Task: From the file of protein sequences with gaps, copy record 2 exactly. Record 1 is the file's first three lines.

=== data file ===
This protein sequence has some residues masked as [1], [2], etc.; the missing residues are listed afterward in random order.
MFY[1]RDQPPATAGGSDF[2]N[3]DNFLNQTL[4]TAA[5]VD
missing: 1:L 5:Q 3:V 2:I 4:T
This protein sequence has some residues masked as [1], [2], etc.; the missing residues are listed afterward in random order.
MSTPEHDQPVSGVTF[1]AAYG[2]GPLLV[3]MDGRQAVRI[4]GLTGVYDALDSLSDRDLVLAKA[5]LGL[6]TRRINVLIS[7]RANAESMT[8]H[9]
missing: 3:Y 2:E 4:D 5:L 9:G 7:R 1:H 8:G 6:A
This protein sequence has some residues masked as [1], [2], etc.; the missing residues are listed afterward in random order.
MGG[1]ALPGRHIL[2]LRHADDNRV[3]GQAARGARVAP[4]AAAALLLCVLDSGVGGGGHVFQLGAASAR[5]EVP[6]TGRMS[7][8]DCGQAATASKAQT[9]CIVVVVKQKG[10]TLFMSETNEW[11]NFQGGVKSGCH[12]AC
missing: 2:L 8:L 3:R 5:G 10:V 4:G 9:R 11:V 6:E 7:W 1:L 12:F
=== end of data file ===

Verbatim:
This protein sequence has some residues masked as [1], [2], etc.; the missing residues are listed afterward in random order.
MSTPEHDQPVSGVTF[1]AAYG[2]GPLLV[3]MDGRQAVRI[4]GLTGVYDALDSLSDRDLVLAKA[5]LGL[6]TRRINVLIS[7]RANAESMT[8]H[9]
missing: 3:Y 2:E 4:D 5:L 9:G 7:R 1:H 8:G 6:A